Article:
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Photo: © Sigrid Estrada
Charlaine Harris is the #1 New York Times bestselling author of the Sookie Stackhouse and Midnight, Texas, fantasy/mystery series and the Aurora Teagarden, Harper Connelly, and Lily Bard mystery series. Her books have inspired HBO’s True Blood, NBC’s Midnight, Texas, and the Aurora Teagarden movies for Hallmark Movies & Mysteries. She has lived in the South her entire life.
Sookie Stackhouse/True Blood
A Harper Connelly Mystery
A Novel of Midnight, Texas
Harper Connelly Graphic Novel
We left Sookie in a pretty sad place at the end of Dead and Gone, and I think all your readers are hoping that she will pull through her awful experiences and come back as the same spunky telepath we all love. Does she get any time to recuperate in Dead in the Family? What’s in store for Sookie in this book?
Sookie goes through her physical recuperation at the beginning of the book, and I think she’s recovering mentally through the book. But of course, life and death keep happening around her. Bless her heart.
To whose family, or families, does the title of Dead in the Family refer? Any surprises?
I certainly hope there are a lot of surprises. There are several families included in the story; Bill’s family, Eric’s family, Sookie’s family. I think some of the family members will startle the readers.
Amelia, Sookie’s roommate, who thinks more of her powers as a witch than perhaps she should, has a lot of fans. Can you tell us anything about her future?
Amelia, as the beginning of the book makes clear, is returning to New Orleans to try to restart her life there. She’s left too many loose ends to stay in Bon Temps. She’ll recur in Sookie’s life.
And so does Bill, although he and Sookie have been broken up for most of the series at this point. A lot of people—myself included—keep hoping they’ll end up together again. Are we just being naive fangirls, or is there any hope left for Sookie and Bill?
There’s always hope.
The Fellowship of the Sun, a vampire-hating cult, is full of such believable and diabolical villains. Will we see them again?
Sure. I love a good villain, and the Fellowship is full of ’em.
The HBO series True Blood is delectable, but it certainly differs from your novels in parts of the plot and some characterizations. When you watch the show, what representations most pleased you, and what most surprised you?
I love the show, too, and I’m glad it’s different from the books. That way I don’t get bored. I’m happy with ALL the casting, there’s not a one I would change. I was very surprised about the plot change that resulted in Jessica’s being brought over, but I think she’s a great character.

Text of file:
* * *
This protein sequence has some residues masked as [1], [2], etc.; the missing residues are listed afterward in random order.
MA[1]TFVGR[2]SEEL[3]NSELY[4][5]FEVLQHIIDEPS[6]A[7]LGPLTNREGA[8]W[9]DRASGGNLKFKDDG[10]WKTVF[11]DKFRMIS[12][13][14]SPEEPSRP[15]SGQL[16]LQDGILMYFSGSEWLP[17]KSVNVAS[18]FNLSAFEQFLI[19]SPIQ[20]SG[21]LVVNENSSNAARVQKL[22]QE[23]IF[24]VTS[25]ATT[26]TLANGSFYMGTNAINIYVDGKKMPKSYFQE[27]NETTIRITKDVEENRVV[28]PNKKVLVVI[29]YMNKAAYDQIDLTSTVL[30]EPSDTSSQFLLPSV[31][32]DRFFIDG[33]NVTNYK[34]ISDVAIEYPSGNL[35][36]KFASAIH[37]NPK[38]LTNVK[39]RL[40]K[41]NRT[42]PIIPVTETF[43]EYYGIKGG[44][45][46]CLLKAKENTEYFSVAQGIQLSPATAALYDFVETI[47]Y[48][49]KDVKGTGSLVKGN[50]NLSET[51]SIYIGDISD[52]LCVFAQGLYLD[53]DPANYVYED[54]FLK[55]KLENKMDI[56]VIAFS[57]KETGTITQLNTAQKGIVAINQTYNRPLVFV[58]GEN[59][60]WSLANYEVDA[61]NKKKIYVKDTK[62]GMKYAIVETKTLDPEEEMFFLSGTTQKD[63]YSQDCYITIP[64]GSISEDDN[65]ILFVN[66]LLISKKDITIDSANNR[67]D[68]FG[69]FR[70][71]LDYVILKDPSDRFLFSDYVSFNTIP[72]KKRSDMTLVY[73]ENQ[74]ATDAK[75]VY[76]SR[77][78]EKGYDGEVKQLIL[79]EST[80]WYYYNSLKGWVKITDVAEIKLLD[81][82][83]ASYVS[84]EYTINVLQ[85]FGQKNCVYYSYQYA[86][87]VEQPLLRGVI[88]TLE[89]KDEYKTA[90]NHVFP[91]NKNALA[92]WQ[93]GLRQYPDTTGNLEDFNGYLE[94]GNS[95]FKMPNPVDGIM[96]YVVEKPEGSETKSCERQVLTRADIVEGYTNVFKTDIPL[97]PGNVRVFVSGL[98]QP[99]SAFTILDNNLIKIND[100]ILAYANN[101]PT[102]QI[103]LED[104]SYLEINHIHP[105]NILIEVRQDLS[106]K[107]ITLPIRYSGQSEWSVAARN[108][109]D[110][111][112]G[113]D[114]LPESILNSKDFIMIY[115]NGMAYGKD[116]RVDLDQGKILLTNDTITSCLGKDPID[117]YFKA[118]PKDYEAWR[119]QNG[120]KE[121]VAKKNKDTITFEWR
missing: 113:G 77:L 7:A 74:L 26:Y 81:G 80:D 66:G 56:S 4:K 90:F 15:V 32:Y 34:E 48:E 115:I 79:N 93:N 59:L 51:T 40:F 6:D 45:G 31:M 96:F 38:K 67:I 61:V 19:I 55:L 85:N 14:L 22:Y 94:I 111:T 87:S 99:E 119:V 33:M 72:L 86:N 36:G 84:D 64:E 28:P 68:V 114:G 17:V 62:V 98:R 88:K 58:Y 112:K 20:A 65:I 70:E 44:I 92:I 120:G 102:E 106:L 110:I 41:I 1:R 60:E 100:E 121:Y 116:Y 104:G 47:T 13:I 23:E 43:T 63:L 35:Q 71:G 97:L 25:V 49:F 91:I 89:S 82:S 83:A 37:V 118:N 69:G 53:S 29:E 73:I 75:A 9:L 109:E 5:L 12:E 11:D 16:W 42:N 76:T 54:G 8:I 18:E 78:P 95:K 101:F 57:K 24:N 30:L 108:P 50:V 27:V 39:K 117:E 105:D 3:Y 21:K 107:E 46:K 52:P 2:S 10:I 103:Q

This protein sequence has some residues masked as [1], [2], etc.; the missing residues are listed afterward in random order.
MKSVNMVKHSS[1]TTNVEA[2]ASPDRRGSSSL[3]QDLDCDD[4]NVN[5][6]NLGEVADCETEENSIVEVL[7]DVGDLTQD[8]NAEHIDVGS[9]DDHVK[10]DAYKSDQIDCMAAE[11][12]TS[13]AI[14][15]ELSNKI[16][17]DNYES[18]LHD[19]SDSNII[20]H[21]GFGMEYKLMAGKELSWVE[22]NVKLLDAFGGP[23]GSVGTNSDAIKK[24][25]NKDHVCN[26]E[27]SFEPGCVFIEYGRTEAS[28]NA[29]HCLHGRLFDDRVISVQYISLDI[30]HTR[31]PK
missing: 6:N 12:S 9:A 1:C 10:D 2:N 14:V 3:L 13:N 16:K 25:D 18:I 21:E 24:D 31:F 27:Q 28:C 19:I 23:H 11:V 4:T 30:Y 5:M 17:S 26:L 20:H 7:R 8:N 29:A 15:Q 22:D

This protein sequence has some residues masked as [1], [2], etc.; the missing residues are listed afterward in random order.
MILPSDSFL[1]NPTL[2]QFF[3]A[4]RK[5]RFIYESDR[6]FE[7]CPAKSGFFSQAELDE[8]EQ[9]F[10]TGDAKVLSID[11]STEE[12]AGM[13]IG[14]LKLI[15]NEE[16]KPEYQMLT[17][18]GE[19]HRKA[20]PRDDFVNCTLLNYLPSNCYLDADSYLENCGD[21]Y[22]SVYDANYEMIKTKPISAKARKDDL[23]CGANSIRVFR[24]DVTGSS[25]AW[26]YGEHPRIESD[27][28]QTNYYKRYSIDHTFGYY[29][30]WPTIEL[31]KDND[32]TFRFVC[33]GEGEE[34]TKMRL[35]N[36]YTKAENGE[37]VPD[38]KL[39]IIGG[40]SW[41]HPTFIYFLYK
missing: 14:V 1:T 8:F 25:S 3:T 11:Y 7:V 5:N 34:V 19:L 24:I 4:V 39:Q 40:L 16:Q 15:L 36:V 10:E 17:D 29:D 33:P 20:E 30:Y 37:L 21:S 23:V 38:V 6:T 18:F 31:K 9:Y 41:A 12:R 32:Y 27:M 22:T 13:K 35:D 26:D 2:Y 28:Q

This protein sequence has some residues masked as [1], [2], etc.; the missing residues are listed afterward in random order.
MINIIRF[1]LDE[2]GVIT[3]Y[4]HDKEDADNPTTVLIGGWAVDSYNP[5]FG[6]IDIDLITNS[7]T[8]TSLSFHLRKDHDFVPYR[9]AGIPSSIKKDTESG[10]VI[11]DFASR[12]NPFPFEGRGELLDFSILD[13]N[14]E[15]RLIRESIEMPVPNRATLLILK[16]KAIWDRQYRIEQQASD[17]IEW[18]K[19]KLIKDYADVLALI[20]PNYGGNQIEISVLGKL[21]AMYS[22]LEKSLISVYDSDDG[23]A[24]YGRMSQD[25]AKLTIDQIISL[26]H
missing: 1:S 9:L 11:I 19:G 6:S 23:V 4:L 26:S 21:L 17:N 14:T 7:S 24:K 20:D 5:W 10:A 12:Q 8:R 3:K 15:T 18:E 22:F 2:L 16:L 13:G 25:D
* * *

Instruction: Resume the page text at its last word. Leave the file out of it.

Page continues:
As you said, it’s more of a mystery based series, with a dash of the supernatural. The Harper Connelly books are travelling books. Harper and her companion Tolliver go to a new town in every book. Harper, while trying to solve the current murder in each book, is also anxious to find out what happened to her sister, who disappeared years before. And she’s struggling to make a life for herself despite the terrible upbringing she and Tolliver, her stepbrother, endured.
In fact, you were published as a mystery writer for more than 20 years before you began the Sookie series. Would your advice to an aspiring author looking to break into publishing differ depending on the genre they wanted to write?
No. If you want to be the best writer you can be—and who doesn’t?—you need to read, read, read, and then sit down, take a deep breath, and write. At first it won’t be good. It’s hard work to become the writer you want to be.
You just had your first book tour through Europe! Can you share some of your favorite moments? What did fans of Sookie from across the pond seem to most want to know?
Actually, my fans in other countries wanted to know exactly the same things my fans here want to know! My favorite moment came in Poland, when some of my younger fans curtsied to me. I loved it. And meeting some wonderful journalists and a great radio personality, Rosaria Renna, in Italy, I enjoyed that. In Portugal, my publishers took me to Sintra, which was amazing. And England—well, I just loved being in England.
Any final thoughts to share with your readers?
I hope you all enjoy the continuation of Sookie’s adventures, and I look forward to seeing you on tour and hearing from you on the website when the book is out.
Short stories are magical. Short story collections more so.